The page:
Hey! It's turning out to be a really nice day! The clouds have dispersed in inland Connecticut and will eventually depart along the shoreline a little later today. The temps are very comfortable in the upper 60s and lower 70s, with dew point readings in the upper 30s and low to mid 40s. That's terrific.
Pleasantly Mild Today
Today is turning out to be partly to mostly sunny and dry. With high pressure in place over New England, we're enjoying comfortably dry air. A light easterly wind is helping to keep the air mild. Highs will reach into the lower and mid 70s as the humidity remains pleasantly low. Under mostly clear skies, tonight's overnight lows will drop into the upper 40s and lower 50s. It's going to be a great night for sleeping without the AC!
Tomorrow will be warmer and slightly more humid. A southwesterly flow will develop, helping to bring the warm and muggy air our way. We are expecting temperatures to rise into the 70s to near 80 degrees away from the coast. It will be a dry day with a partly to mostly sunny sky.
Warm & Muggy with thunder Wednesday
The warming trend will peak on Wednesday. Highs will reach into the 80s away from Long Island Sound, but remain slightly cooler near the water. The humidity with be noticeably higher, too. An approaching cold front will likely generate some showers and thunderstorms during the afternoon and evening. Some of these storms could produce heavy downpours. As of now, it may be too early to tell if we might have severe weather. An early assessment suggests there may be a lack of wind shear, but we'll certainly keep you posted.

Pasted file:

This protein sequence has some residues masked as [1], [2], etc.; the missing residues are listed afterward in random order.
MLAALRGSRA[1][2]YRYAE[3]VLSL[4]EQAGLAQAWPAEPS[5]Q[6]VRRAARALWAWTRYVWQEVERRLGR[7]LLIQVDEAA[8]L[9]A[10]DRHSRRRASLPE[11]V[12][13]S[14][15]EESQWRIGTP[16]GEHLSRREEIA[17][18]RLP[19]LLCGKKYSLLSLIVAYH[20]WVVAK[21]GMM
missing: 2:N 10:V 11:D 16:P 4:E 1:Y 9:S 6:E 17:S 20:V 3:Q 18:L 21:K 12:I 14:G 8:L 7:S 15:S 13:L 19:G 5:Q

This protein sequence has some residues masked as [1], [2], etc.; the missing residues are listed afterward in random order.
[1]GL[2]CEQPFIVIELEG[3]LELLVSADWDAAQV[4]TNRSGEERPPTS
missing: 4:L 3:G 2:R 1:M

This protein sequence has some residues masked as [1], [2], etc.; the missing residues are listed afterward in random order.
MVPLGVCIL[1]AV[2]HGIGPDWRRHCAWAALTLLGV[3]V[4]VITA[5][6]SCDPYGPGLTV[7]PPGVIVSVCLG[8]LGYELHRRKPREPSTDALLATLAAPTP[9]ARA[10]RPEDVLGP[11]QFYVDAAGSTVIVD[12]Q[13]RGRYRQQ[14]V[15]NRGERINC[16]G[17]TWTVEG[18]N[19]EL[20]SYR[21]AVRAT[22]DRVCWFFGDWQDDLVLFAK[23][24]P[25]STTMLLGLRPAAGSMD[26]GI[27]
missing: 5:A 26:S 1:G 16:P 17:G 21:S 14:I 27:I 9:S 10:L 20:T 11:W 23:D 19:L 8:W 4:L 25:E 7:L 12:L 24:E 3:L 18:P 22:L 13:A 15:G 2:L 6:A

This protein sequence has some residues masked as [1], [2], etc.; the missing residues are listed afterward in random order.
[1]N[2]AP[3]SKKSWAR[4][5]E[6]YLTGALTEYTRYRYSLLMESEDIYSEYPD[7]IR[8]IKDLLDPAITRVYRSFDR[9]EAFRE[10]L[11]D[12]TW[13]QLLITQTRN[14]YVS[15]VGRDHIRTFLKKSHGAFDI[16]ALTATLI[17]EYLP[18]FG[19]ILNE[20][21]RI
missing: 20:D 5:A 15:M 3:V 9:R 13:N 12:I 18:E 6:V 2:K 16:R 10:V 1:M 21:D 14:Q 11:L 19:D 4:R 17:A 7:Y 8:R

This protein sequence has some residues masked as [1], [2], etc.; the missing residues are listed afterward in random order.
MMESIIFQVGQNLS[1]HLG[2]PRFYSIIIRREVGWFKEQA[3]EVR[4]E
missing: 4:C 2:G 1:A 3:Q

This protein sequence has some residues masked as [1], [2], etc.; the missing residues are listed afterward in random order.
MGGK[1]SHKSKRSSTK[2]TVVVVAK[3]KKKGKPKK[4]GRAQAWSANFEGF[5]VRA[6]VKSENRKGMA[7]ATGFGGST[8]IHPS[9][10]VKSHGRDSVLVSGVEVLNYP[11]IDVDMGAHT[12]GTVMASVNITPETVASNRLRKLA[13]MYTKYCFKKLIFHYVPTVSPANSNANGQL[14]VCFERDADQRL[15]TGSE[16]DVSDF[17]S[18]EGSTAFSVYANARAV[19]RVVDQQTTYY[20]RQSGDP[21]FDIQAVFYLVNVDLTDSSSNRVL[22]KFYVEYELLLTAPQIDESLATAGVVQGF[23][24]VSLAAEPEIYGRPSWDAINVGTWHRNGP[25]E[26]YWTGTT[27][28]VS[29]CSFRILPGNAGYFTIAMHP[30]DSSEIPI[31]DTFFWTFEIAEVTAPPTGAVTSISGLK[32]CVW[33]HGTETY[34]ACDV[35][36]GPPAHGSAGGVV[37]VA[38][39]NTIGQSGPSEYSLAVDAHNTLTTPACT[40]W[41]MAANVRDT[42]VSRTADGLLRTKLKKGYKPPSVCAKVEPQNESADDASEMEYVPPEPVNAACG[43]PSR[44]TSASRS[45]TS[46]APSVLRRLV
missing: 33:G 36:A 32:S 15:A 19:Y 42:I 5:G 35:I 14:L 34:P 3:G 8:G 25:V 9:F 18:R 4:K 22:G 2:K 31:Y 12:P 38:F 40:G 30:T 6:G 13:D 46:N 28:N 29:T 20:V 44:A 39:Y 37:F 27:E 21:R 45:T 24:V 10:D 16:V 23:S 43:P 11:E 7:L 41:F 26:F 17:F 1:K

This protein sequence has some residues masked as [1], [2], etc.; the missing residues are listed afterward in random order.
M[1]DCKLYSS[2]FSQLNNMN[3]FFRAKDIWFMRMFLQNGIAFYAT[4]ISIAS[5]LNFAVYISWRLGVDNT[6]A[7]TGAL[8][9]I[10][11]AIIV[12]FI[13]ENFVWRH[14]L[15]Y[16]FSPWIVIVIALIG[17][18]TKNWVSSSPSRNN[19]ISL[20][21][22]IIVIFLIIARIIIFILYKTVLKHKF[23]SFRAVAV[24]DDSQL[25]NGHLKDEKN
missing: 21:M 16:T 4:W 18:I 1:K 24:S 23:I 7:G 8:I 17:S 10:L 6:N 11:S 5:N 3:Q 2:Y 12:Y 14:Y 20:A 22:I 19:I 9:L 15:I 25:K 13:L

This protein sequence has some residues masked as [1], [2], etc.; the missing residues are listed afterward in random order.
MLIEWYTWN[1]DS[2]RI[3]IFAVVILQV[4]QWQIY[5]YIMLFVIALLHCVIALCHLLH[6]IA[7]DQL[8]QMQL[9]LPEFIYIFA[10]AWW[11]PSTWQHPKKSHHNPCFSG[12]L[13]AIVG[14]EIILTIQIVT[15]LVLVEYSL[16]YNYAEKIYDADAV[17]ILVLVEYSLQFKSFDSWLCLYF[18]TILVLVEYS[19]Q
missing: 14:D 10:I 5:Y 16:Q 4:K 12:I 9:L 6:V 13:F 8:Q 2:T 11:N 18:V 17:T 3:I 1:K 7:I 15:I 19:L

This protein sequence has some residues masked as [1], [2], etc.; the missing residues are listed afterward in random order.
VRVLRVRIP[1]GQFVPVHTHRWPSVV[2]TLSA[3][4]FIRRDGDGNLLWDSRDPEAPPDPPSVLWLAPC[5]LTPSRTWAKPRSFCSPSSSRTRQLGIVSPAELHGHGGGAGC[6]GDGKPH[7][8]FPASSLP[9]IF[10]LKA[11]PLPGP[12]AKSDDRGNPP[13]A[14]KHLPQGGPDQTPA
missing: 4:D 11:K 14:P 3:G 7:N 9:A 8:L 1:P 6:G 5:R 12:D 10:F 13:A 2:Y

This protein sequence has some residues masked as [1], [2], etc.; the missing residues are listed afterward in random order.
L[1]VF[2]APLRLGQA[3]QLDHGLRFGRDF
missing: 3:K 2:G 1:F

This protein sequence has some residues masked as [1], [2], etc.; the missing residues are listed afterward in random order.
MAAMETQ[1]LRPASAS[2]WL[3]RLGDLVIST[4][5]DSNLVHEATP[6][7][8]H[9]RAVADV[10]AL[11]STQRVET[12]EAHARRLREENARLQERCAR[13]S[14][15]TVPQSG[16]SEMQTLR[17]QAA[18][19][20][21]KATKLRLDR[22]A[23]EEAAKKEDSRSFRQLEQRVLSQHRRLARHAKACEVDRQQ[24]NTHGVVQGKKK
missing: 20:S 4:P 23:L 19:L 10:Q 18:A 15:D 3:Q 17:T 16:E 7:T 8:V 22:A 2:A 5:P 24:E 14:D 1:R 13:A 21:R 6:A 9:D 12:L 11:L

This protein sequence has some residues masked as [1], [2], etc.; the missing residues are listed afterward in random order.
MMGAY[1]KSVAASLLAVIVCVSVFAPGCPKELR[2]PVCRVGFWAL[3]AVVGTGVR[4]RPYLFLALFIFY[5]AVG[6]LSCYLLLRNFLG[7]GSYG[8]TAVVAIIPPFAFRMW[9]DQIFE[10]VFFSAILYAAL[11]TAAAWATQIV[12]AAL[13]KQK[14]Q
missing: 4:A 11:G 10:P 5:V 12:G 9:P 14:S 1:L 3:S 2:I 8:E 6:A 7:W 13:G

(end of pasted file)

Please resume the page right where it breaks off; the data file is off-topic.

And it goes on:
Dry weather returns Wednesday night
The cold front will move offshore Wednesday night, then high pressure builds in from the west Thursday. These developments will translate into a partly to mostly sunny sky Thursday and Friday. The air will be comfortably warm, with afternoon highs expected to reach into the low and mid-80s.
Warm & fair next weekend
Next Saturday and Sunday will be warm and partly sunny as high pressure builds into the region from the Great Lakes,
Have a great week!
Meteorologist Mike Cameron with Scot Haney
June 1st, marks the beginning of the meteorological summer. For record keeping purposes, the meteorological summer includes all of June, July, and August.
Astronomical summer occurs at the summer solstice which is Thursday, June 21st, at 6:07 am this year.
June 1 also marks the beginning of the hurricane season. The National Oceanic and Atmospheric Administration (NOAA) already released their initial forecast for the 2018 Tropical Season for the Atlantic Basin. They are predicting a near normal or slightly more active than normal season with 10-16 named storms (average is 12) of which 5-9 are expected to become hurricanes (average is 6). Of those hurricanes, 1-4 are expected to become major hurricanes (average is 3). A major hurricane is a Category 3 or higher. The hurricane season is long; it officially lasts through November 30th. This season got off to an early start when Subtropical Storm Alberto moved northward through the Gulf of Mexico, making landfall on the Florida Panhandle earlier this week, before the official tropical storm season began.
“Copyright 2018 WFSB (Meredith Corporation). All rights reserved”